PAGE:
Flash comment: Lithuania - March 1, 2018
Last year’s great performance is unlikely to be repeated soon
Thanks to recovering global trade and still supportive domestic demand, last year the Lithuanian economy enjoyed the fastest growth since 2013. In real terms, GDP expanded by 3.8% in 2017 - exactly in line with our forecast.



The domestic demand remained the main driver of last year’s growth. However, real growth in household consumption decelerated to 3.9% last year on the back of shrinking employment and slower real wage growth. Growth in investment was finally picking up from a slump last year, expanding by 7.3%. The recovery in productive investment (transport and ICT equipment, IP products) was particularly strong. Investment into dwellings declined by 4.6% last year – this is not surprising given the lower activity in the residential real estate market.



The exporters surprised on the upside last year – exports of goods and services expanded by 13.2%, which was the fastest real growth rate since 2011. Export growth was supported by very favourable economic developments in the main export markets, namely EU, Russia, US and others. Export growth was broad-based in terms of products and export destinations.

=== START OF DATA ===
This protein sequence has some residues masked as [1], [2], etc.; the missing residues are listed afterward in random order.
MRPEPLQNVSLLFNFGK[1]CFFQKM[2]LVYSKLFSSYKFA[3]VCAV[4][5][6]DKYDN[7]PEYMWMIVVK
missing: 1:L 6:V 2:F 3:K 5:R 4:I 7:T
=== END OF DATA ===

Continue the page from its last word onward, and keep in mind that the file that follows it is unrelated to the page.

In terms of growth in value added, construction was at the forefront of all sectors, expanding by 7.5%, but this was largely due to base effects. Information and communication, industry, trade, professional and administrative support activities were also among the best-performers last year. Value added declined by 1.9% in agriculture, largely due to bad weather.



Outlook: growth will ease
 
Outlook for 2018 remains optimistic albeit more conservative compared to 2017. We expect the economy to expand 3.2% this year. It will be difficult to repeat the surge in exports we observed last year - labour shortages, deteriorating cost competitiveness and limited capacity will put a lid on growth. Meanwhile, growth in household consumption is likely to continue decelerating on the back of shrinking employment and slower wage growth. Nevertheless, the distribution of EU funds should finally kick in and picking up investments should compensate somewhat for the slowdown in growth of other components. Next year growth is expected to decelerate to 2.5%.


 


For more information about this report, please contact Mrs. Laura Galdikienė, +370 5 258 2275, Laura.Galdikiene@swedbank.lt

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